Astros' silent star ready for Cards
Quiet Oswalt to give St. Louis different look after Pettitte
ST. LOUIS -- The Astros have Roy Oswalt squeezed between Andy Pettitte and Roger Clemens as the Game 2 starter on Thursday night at Busch Stadium against the St. Louis Cardinals in the National League Championship Series.
While Houston manager Phil Garner has fun joking about handing the ball to the accomplished Pettitte and Clemens, he thinks no less of the non-loquacious Oswalt, who has recorded back-to-back 20-win seasons for the Astros the last two years.
"[Oswalt] is going to go down as one of the great pitchers in this decade," Garner said about the lithe right-handed fastballer. "He doesn't let anything bother him. He just goes out there and pitches."
While Clemens has those 341 lifetime victories and Pettitte went into Wednesday night's game with 14 postseason wins, one shy of the record held by Atlanta's John Smoltz, Oswalt has an 83-39 record since he came up to the Astros for good during the 2001 season.
He was 19-9 in 2002, 20-10 in 2004, and 20-12 this past season when Clemens won 13 games and Pettitte won 17.
But he's the forgotten man behind the other two, Garner said.
"He's a second-time 20-game winner and you don't hear much about it," Garner said about Oswalt. "If it happened to anybody else, it would be all over the place. But Roy is not a self-promoter. He's very laid back and that's not a show he puts on. He's very comfortable being in the back room. He doesn't need to be out front. He doesn't have to have a lot of the spotlight.
"But then you have great personalities like The Rocket and Pettitte, who have done wonderful things, so it all naturally gravitates in that direction."
Within the sandwich of the three starters, Oswalt will certainly give the Cardinals a much different look on Thursday night from the left-handed sinkerball offerings of Pettitte.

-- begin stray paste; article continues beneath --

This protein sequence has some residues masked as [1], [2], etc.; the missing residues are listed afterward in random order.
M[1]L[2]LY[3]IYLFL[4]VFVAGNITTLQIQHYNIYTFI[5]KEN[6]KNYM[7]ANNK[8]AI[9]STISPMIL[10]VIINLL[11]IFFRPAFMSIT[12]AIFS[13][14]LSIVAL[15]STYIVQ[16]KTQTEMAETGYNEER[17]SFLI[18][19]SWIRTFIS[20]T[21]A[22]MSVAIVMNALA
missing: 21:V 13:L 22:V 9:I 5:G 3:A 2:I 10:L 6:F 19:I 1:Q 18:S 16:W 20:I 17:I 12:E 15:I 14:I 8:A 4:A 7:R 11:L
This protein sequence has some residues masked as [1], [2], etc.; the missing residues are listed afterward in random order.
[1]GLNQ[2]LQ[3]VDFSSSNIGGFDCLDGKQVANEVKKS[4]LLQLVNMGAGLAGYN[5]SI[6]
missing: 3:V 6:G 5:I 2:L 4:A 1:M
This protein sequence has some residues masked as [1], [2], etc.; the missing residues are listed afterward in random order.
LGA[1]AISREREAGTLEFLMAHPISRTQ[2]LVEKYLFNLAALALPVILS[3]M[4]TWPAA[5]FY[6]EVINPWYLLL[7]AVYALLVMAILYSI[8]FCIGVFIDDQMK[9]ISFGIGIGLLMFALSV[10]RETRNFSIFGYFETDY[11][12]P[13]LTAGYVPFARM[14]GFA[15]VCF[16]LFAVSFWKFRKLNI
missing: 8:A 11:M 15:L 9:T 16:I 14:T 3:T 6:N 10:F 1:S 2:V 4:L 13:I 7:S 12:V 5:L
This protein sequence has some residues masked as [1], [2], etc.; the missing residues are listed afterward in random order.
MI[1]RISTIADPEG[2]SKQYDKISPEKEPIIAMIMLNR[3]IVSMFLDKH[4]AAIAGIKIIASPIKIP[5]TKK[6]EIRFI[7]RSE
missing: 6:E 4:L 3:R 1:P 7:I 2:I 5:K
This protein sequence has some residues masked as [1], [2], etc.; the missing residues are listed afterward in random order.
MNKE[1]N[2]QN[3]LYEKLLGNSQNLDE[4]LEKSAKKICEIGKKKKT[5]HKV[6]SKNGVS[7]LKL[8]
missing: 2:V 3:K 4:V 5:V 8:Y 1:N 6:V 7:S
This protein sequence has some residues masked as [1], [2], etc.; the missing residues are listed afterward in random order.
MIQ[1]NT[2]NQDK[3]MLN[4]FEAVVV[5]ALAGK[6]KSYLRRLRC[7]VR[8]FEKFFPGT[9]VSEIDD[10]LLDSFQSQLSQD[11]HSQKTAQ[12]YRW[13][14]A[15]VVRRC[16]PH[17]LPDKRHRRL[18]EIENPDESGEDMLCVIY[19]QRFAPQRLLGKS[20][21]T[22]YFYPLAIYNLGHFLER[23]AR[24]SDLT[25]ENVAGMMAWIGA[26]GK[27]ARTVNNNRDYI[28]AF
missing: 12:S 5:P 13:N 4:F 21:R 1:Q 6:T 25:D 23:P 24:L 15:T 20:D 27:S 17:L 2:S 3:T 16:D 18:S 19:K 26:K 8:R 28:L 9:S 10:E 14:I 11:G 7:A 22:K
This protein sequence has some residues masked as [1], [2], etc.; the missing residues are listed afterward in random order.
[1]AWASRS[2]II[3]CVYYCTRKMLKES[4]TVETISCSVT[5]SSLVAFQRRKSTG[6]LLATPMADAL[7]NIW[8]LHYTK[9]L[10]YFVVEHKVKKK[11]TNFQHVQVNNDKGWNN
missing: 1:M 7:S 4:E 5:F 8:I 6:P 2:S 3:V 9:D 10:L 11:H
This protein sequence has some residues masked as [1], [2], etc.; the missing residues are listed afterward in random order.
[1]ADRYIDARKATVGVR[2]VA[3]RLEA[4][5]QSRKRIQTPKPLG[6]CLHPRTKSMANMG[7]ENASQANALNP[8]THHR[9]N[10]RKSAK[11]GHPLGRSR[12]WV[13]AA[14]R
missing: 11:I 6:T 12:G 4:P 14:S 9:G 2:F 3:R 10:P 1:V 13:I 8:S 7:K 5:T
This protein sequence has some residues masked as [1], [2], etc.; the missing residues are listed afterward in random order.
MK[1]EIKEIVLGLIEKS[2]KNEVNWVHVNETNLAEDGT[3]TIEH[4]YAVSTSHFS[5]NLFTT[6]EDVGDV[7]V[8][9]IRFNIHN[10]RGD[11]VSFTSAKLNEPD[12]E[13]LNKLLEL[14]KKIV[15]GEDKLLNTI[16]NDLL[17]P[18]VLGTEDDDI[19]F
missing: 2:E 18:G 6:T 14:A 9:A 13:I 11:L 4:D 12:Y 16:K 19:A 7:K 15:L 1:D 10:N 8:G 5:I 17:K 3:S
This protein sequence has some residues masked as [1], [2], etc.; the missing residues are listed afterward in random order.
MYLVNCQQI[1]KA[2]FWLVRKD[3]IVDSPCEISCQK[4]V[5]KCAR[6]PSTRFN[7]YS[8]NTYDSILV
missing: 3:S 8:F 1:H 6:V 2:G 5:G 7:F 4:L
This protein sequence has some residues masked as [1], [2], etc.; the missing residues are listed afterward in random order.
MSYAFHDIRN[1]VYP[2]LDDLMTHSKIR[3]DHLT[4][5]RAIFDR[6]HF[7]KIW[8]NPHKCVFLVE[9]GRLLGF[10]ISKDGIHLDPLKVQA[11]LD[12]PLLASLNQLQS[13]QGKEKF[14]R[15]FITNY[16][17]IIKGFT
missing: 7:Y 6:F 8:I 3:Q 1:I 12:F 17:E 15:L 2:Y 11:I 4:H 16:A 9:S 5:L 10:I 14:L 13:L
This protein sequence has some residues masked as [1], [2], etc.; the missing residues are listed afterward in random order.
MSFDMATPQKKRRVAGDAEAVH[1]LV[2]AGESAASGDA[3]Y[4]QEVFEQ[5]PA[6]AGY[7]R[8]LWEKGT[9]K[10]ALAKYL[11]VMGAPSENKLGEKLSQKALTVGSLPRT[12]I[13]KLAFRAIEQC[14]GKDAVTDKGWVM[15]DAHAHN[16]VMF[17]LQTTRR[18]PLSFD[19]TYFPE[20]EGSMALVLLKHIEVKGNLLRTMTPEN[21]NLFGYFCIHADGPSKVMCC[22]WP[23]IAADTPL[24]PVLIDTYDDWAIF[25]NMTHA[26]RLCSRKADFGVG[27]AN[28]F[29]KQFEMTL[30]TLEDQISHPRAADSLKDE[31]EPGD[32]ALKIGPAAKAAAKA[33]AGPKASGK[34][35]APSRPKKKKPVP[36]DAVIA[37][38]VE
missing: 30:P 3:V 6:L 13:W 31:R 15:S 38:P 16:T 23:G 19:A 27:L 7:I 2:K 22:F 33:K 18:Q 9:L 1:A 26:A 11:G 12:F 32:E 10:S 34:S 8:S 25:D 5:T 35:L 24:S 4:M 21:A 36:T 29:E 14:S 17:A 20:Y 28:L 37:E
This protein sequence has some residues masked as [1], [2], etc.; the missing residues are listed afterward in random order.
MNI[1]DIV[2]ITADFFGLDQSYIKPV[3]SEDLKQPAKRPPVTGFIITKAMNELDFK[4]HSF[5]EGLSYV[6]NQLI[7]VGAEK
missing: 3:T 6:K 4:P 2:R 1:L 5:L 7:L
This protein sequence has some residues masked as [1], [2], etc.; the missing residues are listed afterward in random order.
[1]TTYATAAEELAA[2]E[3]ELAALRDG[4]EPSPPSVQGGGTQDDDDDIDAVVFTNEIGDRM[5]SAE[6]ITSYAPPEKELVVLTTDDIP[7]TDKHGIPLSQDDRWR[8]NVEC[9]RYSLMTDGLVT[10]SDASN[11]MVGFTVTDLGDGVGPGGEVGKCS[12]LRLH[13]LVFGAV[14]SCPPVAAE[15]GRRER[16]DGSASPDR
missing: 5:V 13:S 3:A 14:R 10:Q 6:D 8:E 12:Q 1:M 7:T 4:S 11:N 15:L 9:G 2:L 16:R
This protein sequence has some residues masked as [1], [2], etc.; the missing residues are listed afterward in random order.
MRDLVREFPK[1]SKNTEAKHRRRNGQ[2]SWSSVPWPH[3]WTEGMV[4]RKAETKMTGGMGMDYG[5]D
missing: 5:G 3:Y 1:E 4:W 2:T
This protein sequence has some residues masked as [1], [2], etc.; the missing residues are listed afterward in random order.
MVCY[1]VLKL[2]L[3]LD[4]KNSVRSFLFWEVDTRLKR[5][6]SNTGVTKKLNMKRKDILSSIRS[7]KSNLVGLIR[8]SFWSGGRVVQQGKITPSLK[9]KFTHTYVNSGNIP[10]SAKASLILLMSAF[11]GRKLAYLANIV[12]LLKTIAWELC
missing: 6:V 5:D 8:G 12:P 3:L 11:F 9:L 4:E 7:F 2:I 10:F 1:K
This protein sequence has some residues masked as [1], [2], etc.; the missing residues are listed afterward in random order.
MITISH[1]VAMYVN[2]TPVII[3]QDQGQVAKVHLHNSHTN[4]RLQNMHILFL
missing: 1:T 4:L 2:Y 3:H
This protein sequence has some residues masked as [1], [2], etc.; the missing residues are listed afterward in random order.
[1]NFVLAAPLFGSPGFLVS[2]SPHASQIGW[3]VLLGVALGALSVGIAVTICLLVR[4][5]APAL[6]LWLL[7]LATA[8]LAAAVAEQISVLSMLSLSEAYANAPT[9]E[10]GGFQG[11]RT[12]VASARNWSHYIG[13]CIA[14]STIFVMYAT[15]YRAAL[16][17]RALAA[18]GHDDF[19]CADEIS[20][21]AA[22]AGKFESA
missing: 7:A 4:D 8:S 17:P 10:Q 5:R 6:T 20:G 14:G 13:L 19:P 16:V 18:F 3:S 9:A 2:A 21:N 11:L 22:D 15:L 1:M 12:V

A native of Mississippi, Oswalt is listed at 6-foot-0, 185 pounds and throws with his entire body like Ron Guidry, the left-handed former Yankee once nicknamed "Louisiana Lightning" for the whip-like motion he used to throw his 98-mph fastball.
"It's so different, Andy pitching and me pitching," Oswalt said. "Andy is left-handed, throws different pitches than I do, coming from a different angle. And I'm sure they're probably going to have a different lineup than they will against him. With me, they'll try to put as many lefties as they can against me in the lineup."
As far as working with The Rocket, Oswalt called the certain future Hall of Famer "one of a kind, for sure."
"His mentality on the days he pitches is totally different from every other day," Oswalt said. "He gets me to look at the replays, and if a guy gets a hit on a good pitch he threw, he wants to know if he did anything wrong. Anything I can pick up. I try to limit my walks through what I call 'The Rocket Tunnel' as much as possible, because every time I go through it, he's asking me different questions about different things and I don't want to give him the wrong answer."
Last year in the NLCS against the Cardinals, Oswalt was the Game 4 starter in Houston's Minute Maid Park. He lasted six innings, allowing five runs on eight hits, including a two-run first-inning homer to Cards slugger Albert Pujols. The Astros won that game, 6-5, on a Carlos Beltran eighth-inning homer, but lost the series in seven games.
Between the last two postseasons he's 2-0 and beginning to build his own playoff resume. He was the Game 3 starter and winner over Atlanta in the NL Division Series at Houston on Saturday, and he'll try to carve more of his own place on Thursday night.
"I think part of the experience of playing in the postseason is learning how to handle all the notoriety," Garner said. "Normally we come to the ballpark and you might talk to a couple of reporters. One of the things you have to learn is that when you get here these things happen for a couple of hours now. In Roy's case, he's learned that he does what he has to do, but what he really does is pitch."
Barry M. Bloom is a national reporter for MLB.com. This story was not subject to the approval of Major League Baseball or its clubs.